The next scene has DCI John Barnaby being challenged by his wife to touch his toes and already you’re thinking – this is a whodunnit where our love-handled hangdog hero will have to sprint a sub-12sec. 100 metres across a village green and parkour along a vestry roof, orchard wall and assorted farm outbuildings.
The village this time is Granville Norton where the most important living things are the bees.
Griff Rhys Jones is breeding a master race and as nutty apiarist Ambrose Deddington, his overacting tendencies are well to the fore. He lives with his sister (Imogen Stubbs who, I’ve just checked, is 60 – where did all the time go?), which adds an extra layer of nuttiness, but wait until you meet the other sister.
Bees dominate utterly. The vicar bemoans poor attendance at sermons, muttering that if his church was “a shrine to a bee-worshipping cult, we’d be packed to the rafters”.
The yoga teacher, instructing on breathing, recommends it mimic the sound of bees. The Granville Norton honey doesn’t just taste nice, it’s alternative medicine battling cancer, and, of course, Flight of the Bumblebee turns up on the soundtrack.
You have to shift down the gears for Midsomer Murders after so many urban crime dramas recently. It’s very easy to think you’re hearing “media area” when in fact Barnaby’s sidekick is talking about a “meadery”.
But you learn stuff. When the sidekick is puzzled by the Deddington domestic arrangements, Barnaby remarks that Cleopatra married two of her brothers – “and probably murdered one of them”.
The more time I spend in Granville Norton, the less I like it. The vicar, who is black, has his bishopy ambitions blocked.
The newest incomer, who is gay, isn’t being admitted onto the village forum. Are the bees, in fact, Nazis? And have they just stung the local GP to death? Says the pathologist to Barnaby, this joke taking a good 28 minutes to arrive: “Buzz off, and let me get back to work.”
It’s ten years ago this month that Neil Dudgeon replaced John Nettles as Barnaby. That’s an awful lot of rustic rozzering, checking cream teas for arsenic and generally being the scourge of programmes called Escape to the Country. He’s proof that crime dramas can survive lead characters being bumped off or stars dying off, but are we really being made to contemplate Unforgotten (ITV1) without Nicola Walker?
Apologies if you haven’t watched it yet, but discussing the latest instalment seems unavoidable in the wake of the shock and horror it’s caused.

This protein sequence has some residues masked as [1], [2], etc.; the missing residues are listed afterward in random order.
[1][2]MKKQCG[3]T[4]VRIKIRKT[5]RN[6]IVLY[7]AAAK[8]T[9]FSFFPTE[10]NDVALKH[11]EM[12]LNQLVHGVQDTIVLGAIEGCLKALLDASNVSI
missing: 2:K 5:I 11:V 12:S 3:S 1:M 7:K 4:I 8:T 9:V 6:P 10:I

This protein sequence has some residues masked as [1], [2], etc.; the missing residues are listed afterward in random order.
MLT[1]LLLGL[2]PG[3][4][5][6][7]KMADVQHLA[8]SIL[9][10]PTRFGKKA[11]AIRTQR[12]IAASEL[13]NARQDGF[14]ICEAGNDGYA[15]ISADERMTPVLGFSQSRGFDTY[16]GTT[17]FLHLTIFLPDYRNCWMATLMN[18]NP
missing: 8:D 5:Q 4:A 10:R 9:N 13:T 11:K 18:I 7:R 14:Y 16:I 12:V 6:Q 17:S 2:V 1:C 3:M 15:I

Walker’s DCI Cassie Stuart, closing in on the truth about the Matthew Walsh murder, is driving home. It’s late and her head is full of the usual family-related poignancy and regret.
The four suspects are also in their cars, each with varying degrees of panic written across their faces, when a vehicle roars up a side street and smashes into Cassie.
ITV haven’t made the whole of season four available in one go – a good thing, generally, I reckon, but now we’re going to have to wait until Monday’s finale to learn Cassie’s fate. “No way does she survive that,” I say to my wife. “I don’t know,” she says. “SIPS are pretty effective now.”
I’m confused. “SIPS?” “Side Impact Protection System,” she sighs. “Raise your game.” But Unforgotten is not Line of Duty. It’s not the kind of show that encourages its fans to talk in acronyms. And, more urgently, it’s not the kind of show that drops bombshells like this.
Unforgotten is almost anti-drama. Dramatic things happen, but we never see Cassie and Sunny Khan (Sanjeev Bhaskar) chasing villains through abandoned warehouses, the bad guy tipping heavy items in their path – and how many times in lesser shows does that happen?
America will never remake Unforgotten – or if they did the dementia storyline would be ditched and Cassie would be given bouncier hair and a faster car. France or Spain will never remake Unforgotten – or if they did Cassie and Sunny would have to end up shagging.
But how can the show survive if our heroine doesn’t? For Nicola Walker this is a situation as perilous as that faced this week by her namesake the First Minister and she’s going to need similar powers of escapology.
Are you ready for yet more property porn? In a game-show format ripping off Through the Keyhole? No celebs this time, but “normal people”? Presented by – not her again – Stacey Dooley? Didn’t think so, but hang on, This Is My House (BBC1) is silly, derivative and possibly brilliant.
Four normals, all calling themselves Fern, all claiming they live in a converted barn in the Kent countryside. Are they good-enough actors? Are they actually actors?
Doesn’t matter. The rivalry between Fern 1 and Fern 2 is white-hot, like Alexis vs Krystle in Dynasty.
“This is how I roll out of bed in the morning to stop the shepherd seeing my boobs,” demonstrates Fern 2. Fern 1: “There’s where my personal trainer lives. He’s literally changed my butt from the poop emoji to the peach.”
Then Fern 3 makes a joke about the BBC’s diversity obsession. Love it.